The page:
Jerry B. Jenkins is a New York Times best-selling novelist who has become a go-to name in faith-based fiction. His latest creation, I, Saul, is set for release August 27, 2013. The book is billed by some as the Christian DaVinci Code, but is this an accurate assessment?

The novel centers on Augustine Knox, a young seminary professor who stumbles onto a plot that involves antiquities thieves. He races to save precious parchments from their grasp and uncovers the story behind the scrolls and their importance to biblical history.

The book tells two stories set nearly 2,000 years apart: Knox’s and that of Saul, who relentlessly persecuted Christ’s followers until he underwent a conversion and ultimately became the Apostle Paul. The second story is told largely from the point of view of Paul’s friend, the disciple Luke. The stories are tied together because the parchments Knox is seeking to save turn out to be the personal, handwritten, memoirs of the Apostle Paul. Paul writes them throughout his travels and finishes them in prison while awaiting execution at the hands of the Romans. His words are mixed in with the rest of the story to create a fascinating glimpse into the life of one of Christianity’s greatest teachers.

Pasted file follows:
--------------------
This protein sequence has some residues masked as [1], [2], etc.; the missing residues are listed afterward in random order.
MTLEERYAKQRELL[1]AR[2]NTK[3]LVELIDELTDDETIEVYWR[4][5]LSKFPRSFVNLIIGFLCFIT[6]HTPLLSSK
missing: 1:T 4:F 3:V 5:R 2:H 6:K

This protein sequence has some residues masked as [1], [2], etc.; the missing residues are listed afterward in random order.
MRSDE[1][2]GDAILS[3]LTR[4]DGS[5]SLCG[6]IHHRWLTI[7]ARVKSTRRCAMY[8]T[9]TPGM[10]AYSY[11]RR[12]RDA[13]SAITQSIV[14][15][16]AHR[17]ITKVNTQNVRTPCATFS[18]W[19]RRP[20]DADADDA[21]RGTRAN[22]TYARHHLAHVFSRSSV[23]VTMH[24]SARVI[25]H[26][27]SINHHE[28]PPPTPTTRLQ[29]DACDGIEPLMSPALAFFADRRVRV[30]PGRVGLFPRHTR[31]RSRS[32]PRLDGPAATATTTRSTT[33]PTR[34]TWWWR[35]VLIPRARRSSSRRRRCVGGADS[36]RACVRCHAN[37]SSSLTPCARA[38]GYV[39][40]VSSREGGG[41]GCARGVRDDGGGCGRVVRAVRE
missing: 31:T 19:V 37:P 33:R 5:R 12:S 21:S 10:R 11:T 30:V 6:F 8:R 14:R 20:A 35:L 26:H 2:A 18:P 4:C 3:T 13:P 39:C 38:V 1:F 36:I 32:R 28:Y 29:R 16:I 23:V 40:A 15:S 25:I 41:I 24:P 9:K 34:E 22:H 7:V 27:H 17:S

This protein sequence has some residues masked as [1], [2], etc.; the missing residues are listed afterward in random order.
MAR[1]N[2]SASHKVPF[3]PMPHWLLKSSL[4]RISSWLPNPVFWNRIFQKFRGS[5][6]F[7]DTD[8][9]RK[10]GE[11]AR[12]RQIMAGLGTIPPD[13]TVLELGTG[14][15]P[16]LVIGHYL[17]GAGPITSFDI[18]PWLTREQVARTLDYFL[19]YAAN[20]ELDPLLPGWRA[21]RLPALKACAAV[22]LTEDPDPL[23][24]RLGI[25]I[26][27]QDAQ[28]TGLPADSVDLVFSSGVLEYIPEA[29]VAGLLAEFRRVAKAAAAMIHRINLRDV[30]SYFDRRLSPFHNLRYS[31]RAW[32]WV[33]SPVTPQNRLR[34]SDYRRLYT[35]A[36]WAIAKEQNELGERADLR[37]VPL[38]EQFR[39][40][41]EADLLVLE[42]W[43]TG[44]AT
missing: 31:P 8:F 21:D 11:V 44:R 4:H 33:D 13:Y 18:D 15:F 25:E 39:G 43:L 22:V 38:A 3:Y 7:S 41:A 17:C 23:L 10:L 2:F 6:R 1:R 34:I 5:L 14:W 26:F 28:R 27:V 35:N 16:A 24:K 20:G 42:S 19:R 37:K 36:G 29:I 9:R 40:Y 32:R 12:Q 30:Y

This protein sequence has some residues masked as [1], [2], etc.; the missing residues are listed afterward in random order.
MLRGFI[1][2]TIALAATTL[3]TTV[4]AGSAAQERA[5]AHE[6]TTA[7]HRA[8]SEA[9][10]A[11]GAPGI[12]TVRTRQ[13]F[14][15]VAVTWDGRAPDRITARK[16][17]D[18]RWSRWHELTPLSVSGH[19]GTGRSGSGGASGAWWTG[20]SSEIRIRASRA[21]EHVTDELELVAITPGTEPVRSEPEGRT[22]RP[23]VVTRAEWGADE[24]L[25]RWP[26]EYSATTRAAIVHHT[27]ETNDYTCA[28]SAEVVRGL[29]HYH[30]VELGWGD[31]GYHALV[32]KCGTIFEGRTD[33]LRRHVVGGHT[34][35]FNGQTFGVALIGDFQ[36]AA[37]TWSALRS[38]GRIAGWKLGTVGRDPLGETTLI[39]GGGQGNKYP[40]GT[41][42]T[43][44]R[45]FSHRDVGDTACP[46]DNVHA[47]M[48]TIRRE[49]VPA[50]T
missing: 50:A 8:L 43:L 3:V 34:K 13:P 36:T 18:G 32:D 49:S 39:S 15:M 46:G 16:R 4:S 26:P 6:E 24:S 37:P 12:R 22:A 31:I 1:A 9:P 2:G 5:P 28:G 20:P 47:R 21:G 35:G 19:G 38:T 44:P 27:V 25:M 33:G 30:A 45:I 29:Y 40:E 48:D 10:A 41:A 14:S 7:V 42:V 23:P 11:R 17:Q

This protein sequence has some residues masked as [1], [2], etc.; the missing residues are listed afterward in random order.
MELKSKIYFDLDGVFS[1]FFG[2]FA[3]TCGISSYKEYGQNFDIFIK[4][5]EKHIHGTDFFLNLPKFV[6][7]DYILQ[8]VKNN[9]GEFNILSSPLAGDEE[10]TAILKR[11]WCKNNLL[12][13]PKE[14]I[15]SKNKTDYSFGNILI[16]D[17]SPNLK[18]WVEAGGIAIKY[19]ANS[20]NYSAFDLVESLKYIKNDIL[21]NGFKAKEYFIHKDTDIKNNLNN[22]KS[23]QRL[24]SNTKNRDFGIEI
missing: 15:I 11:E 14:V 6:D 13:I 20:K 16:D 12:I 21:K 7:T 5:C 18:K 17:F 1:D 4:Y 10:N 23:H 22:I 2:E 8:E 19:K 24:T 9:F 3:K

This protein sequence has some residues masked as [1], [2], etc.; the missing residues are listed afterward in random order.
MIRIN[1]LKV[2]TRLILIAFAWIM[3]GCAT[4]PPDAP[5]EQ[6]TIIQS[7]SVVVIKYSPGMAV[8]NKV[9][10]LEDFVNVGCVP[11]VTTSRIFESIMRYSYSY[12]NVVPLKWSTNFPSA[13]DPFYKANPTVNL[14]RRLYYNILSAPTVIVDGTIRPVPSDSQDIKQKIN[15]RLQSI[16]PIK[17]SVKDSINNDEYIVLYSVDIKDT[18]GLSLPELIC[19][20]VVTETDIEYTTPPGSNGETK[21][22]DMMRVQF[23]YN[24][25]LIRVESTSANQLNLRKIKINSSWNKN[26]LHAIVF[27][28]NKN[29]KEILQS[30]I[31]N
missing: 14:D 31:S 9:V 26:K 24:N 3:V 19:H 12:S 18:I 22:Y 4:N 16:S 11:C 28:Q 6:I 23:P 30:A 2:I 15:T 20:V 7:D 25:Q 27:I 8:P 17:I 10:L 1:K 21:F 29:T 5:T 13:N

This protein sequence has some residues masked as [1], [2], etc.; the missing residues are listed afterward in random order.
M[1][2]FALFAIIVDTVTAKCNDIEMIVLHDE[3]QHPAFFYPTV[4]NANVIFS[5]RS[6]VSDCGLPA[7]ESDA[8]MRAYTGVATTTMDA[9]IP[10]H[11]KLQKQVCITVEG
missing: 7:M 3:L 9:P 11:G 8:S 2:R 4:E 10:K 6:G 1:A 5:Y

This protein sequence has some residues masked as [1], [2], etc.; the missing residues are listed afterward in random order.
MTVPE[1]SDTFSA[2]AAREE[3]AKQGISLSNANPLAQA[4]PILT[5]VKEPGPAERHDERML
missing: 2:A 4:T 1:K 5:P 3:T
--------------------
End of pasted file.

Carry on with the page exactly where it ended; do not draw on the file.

Knox is enlisted by the Comando Carabinieri per la Tutela del Patrimonio Culturale, better known as the Carbinieri Art Squad—a branch of the Italian military police tasked with combating art and antiquities crimes who may have a subversive within their ranks with his own interest in the documents. With a prize so valuable, there are no limits to what some will do to possess it.

The story of Saul of Tarsus, which Jenkins alternates chapter by chapter with the present day thriller, is also compelling. Before his conversion Saul was ferocious in his efforts to stamp out Christianity, sincere in seeing believers as dangerous heretics. Following his dramatic conversion, the Apostle Paul became the most influential missionary in the history of Christianity and found himself persecuted for his faith.

Bolstered with research and theological input from Chicago-based megachurch pastor James MacDonald, I, Saul is seen by some as similar to a number of Dan Brown books: presenting a compelling story that mixes historical fact with speculation.


Jenkins is at his best combining a modern-day mystery with a story familiar to Christians. I, Saul tells one of the most compelling stories in Christianity and should be the latest hit for a very gifted novelist.

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